[COMMENTARY] The Asia-Europe Meeting (ASEM): A Bridge between East and West
6 October 2015
This is an excerpt from the inaugural article from the ASEM 20th Anniversary Publication on “Celebrating 20 Years of Asia-Europe Relations”. This will be followed by a series of articles by leaders and experts from Asia and Europe on the past, present and future of ASEM. Selected articles from this series will be compiled and published as a book by the Asia-Europe Foundation (ASEF), which will be launched at the 11th Asia-Europe Meeting (ASEM11) Summit in 2016 Mongolia.
When I became Prime Minister of Singapore in 1990, the Cold War had ended and the world was transiting to a new order. Asia was experiencing a period of unprecedented high economic growth: Japan and the so-called “Asian Tigers” – Hong Kong, Singapore, South Korea and Taiwan – led this wave, followed by the re-emergence of China and India. In Europe, the entry into force of the Maastricht Treaty on 1 November 1993 laid a firm foundation for closer economic and financial integration. With the collapse of the Soviet Union and the ascendency of North America, East Asia and Western Europe, a tri-polar world order was taking shape.
I was of the view that if we could connect these three economic blocs together like a triangle, the result would be a more stable geopolitical environment for all. North America and Europe already had longstanding institutional linkages, by virtue of their shared history and culture. North America and East Asia had also begun to forge closer ties under the aegis of the Asia-Pacific Economic Cooperation (APEC). However, the missing institutional link that was needed to complete the triangle was closer relations between Asia and Europe. Europe’s interest in Asia had dwindled after the withdrawals of France from Indochina and of the UK from territories east of the Suez in the last century. On Asia’s part, colonisation had dampened its enthusiasm for closer relations with Europe. Partly because of this, Western Europe was trading and investing less in Asia than in the US. In 1994, North America accounted for 25% of the EU’s total trade volume, whereas its total trade with 10 countries in East Asia (Brunei, Indonesia, Malaysia, the Philippines, Singapore, Thailand, Vietnam, China, Japan and South Korea) made up only 8% of the total.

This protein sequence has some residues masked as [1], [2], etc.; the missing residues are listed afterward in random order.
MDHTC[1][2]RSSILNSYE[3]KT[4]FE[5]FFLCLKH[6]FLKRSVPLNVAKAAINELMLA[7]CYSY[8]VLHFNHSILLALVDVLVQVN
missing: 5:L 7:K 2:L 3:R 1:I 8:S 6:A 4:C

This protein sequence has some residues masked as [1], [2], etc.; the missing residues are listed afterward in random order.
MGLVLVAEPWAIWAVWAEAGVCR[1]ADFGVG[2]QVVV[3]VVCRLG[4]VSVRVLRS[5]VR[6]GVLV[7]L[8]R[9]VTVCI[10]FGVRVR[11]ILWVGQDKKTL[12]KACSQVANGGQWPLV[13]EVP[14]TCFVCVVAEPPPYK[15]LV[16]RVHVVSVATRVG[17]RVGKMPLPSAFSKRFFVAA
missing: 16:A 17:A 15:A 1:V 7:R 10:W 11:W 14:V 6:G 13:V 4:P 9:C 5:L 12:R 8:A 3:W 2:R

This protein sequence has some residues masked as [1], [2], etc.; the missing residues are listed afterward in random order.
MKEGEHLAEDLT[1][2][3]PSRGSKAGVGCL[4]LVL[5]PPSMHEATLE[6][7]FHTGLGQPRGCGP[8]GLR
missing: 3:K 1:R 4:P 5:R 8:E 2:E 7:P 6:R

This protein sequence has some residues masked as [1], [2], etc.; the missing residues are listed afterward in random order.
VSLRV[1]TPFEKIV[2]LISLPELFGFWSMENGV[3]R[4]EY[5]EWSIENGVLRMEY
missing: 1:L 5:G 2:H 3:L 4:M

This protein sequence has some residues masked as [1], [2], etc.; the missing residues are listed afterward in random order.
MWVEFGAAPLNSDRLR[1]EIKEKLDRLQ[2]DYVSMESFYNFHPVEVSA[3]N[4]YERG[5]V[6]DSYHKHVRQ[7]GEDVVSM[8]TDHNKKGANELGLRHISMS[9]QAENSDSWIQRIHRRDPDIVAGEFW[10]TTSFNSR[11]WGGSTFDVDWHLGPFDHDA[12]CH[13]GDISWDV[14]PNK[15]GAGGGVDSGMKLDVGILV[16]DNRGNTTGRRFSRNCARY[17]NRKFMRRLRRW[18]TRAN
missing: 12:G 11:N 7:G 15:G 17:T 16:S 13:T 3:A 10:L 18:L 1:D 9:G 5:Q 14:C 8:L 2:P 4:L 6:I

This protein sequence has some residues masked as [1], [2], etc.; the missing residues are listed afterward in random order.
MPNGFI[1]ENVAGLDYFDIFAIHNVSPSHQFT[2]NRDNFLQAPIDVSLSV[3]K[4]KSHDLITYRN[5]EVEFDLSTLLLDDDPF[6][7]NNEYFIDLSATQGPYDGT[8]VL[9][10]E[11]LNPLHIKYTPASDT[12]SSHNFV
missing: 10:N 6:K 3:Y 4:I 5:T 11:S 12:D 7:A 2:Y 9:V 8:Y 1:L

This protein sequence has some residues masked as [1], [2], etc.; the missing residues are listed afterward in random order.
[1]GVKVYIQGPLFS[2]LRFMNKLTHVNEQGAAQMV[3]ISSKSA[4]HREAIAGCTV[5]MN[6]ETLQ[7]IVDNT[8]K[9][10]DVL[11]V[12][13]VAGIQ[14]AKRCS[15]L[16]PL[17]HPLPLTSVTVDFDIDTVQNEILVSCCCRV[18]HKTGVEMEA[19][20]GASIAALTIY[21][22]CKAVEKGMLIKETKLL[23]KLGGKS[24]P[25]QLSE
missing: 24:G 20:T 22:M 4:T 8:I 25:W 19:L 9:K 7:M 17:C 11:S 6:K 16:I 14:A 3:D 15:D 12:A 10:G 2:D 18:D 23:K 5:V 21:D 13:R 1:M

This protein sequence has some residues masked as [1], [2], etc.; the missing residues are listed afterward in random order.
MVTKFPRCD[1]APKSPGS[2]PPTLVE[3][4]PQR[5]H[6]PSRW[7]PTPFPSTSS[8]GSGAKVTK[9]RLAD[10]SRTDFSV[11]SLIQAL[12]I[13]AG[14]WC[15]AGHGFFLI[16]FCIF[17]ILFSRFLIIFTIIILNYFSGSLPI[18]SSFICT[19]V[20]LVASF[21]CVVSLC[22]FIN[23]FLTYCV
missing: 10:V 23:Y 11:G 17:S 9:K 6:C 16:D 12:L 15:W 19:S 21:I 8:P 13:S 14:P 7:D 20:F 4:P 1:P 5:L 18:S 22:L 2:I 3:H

The World Economic Forum (WEF) Europe/East Asia Summit held in Singapore in October 1994 provided an occasion for me to seed the idea of closer dialogue between Asia and Europe at the leaders’ level. European leaders then had limited contacts with a China which was not yet fully opened to foreign investments and imports. In its July 1994 Communique, “Towards a New Asia Strategy”, the European Commission sought to “accord Asia a higher priority than is at present the case” and to “strengthen its economic presence in Asia in order to maintain its leading role in the world economy”. Similarly, Asia wanted Europe’s investments and access to its markets. Given Singapore’s close relations with ASEAN, China and the rest of the Asia-Pacific as well as with Europe, I thought that we were well-placed to seed the idea of an Asia-Europe Meeting (ASEM).
Excerpted from "The Asia-Europe Meeting (ASEM): A Bridge between East and West", published by the Asia-Europe Foundation (ASEF).
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